Morella (short story)  

From The Art and Popular Culture Encyclopedia

Jump to: navigation, search

Related e

Google
Wikipedia
Wiktionary
Wiki Commons
Wikiquote
Wikisource
YouTube
Shop


Featured:
Train wreck at Montparnasse (October 22, 1895) by Studio Lévy and Sons.
Enlarge
Train wreck at Montparnasse (October 22, 1895) by Studio Lévy and Sons.

"Morella" is a short story by 19th century American author and critic Edgar Allan Poe. "Morella" is the title of one segment of Roger Corman's 1962 film Tales of Terror. The film stars Vincent Price, Peter Lorre, and Basil Rathbone. The film has two other segments named after "The Black Cat" and "The Facts in the Case of M. Valdemar."

Contents

Plot summary

An unnamed narrator marries Morella, a woman who delves into "forbidden pages" of mysticism. As a result of her experimentations her soul can never die, but her physical form continues to deteriorate. She spends her time in bed and teaches her husband the black arts. Realizing her curse, her husband, the narrator, becomes frightened and wishes for his wife's death and eternal peace. She dies in childbirth but her soul passes into the new baby. As the daughter gets older the narrator notices she bears an uncanny resemblance to her mother, but he refuses to give the child a name. By her tenth birthday the resemblance to Morella is frightening. Her father decides to have her baptized to release any evil from her, but this event brings the mothers soul back into her daughter. At the ceremony, the priest asks the daughter's name, to which the narrator replies, "Morella." Immediately, the daughter replies, "I am here!" The story ends when the narrator takes his daughter to a sepulcher to expel her mother's spirit - the child dies, and he discovers that her mother's bones are gone from her grave.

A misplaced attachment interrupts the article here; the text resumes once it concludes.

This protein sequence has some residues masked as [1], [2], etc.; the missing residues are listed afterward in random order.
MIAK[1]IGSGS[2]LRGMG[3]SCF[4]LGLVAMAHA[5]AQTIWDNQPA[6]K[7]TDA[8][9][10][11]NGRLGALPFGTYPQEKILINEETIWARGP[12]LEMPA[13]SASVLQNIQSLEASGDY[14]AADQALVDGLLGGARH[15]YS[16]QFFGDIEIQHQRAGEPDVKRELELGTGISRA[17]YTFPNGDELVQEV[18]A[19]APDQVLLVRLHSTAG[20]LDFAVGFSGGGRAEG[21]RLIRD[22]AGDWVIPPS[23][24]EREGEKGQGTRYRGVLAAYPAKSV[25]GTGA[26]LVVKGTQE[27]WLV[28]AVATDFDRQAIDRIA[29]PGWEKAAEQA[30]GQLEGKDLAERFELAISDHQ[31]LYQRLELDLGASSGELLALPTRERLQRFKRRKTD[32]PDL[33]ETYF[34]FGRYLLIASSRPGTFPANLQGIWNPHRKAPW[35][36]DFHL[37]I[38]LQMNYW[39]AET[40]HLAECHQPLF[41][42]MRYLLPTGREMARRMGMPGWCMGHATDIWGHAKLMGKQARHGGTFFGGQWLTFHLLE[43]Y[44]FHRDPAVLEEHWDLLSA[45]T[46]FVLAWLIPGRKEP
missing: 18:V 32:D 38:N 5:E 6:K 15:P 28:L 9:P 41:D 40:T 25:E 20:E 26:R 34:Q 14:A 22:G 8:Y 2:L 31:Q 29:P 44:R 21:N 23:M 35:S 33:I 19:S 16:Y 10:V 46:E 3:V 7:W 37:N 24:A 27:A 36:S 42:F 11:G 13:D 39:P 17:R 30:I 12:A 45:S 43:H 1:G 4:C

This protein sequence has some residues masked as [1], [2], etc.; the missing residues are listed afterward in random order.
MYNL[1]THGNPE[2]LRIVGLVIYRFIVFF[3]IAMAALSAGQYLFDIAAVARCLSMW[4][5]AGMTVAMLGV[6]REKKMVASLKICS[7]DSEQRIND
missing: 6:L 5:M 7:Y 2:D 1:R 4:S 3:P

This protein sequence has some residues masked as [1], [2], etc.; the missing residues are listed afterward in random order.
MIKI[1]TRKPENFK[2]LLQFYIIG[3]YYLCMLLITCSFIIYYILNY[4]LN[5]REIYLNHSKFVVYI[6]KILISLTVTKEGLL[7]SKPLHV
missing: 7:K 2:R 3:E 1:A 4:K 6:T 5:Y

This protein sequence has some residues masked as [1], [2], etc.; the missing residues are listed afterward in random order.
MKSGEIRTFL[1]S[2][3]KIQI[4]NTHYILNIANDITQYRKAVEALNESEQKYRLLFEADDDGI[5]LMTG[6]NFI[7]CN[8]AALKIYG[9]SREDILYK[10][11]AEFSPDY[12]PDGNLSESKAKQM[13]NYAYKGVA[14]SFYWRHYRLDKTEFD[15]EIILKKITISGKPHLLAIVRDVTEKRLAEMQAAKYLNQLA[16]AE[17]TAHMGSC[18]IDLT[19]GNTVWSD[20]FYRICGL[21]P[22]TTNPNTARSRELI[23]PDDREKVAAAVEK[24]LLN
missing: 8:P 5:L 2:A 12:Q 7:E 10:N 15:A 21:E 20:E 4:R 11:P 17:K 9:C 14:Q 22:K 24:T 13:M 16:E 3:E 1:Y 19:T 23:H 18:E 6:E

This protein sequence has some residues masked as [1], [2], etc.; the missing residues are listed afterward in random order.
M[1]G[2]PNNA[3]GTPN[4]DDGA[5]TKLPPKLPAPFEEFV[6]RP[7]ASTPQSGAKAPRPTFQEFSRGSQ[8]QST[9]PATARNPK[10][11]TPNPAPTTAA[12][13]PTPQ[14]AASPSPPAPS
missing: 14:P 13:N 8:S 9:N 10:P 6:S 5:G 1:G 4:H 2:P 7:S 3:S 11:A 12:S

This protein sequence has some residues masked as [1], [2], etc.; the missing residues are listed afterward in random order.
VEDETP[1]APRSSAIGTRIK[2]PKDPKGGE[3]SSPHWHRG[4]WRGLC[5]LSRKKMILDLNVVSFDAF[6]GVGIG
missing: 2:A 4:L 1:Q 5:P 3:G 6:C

Analysis

The narrator's decision to name his daughter Morella implies his subconscious desire for her death, just as he had for her mother. Morella's rebirth may be her becoming a vampire to wreak vengeance on the narrator.

Poe explores the idea of what happens to identity after death, suggesting that if identity survived death it could exist outside the human body and return to new bodies. He was influenced in part by the theories of identity by Friedrich Wilhelm Joseph Schelling, who he mentions in the story.

There are a number of possible origins for the name "Morella". It is the name of the Venerable Mother Julianna Morell (1595-1653), who was the fourth Grace and tenth Muse in a poem by poet Lope de Vega. "Morel" is the name of black nightshade, a poisonous weed related to one from which the drug belladonna is derived. It occurs in Presburg, a home of black magic.

Major themes

Poe features dead or dying wives in many of his tales (see also "Berenice," "Ligeia") and resurrection or communication from beyond the grave (see "Eleonora," "The Fall of the House of Usher")."

Publication history

"Morella" was first published in the April 1835 issue of the Southern Literary Messenger, and a revised version was re-printed in the November 1839 issue of Burton's Gentleman's Magazine. The first publication included a 16-line poem of Poe's called "Hymn" sung by Morella, later published as a stand-alone poem "A Catholic Hymn."




Unless indicated otherwise, the text in this article is either based on Wikipedia article "Morella (short story)" or another language Wikipedia page thereof used under the terms of the GNU Free Documentation License; or on original research by Jahsonic and friends. See Art and Popular Culture's copyright notice.

Personal tools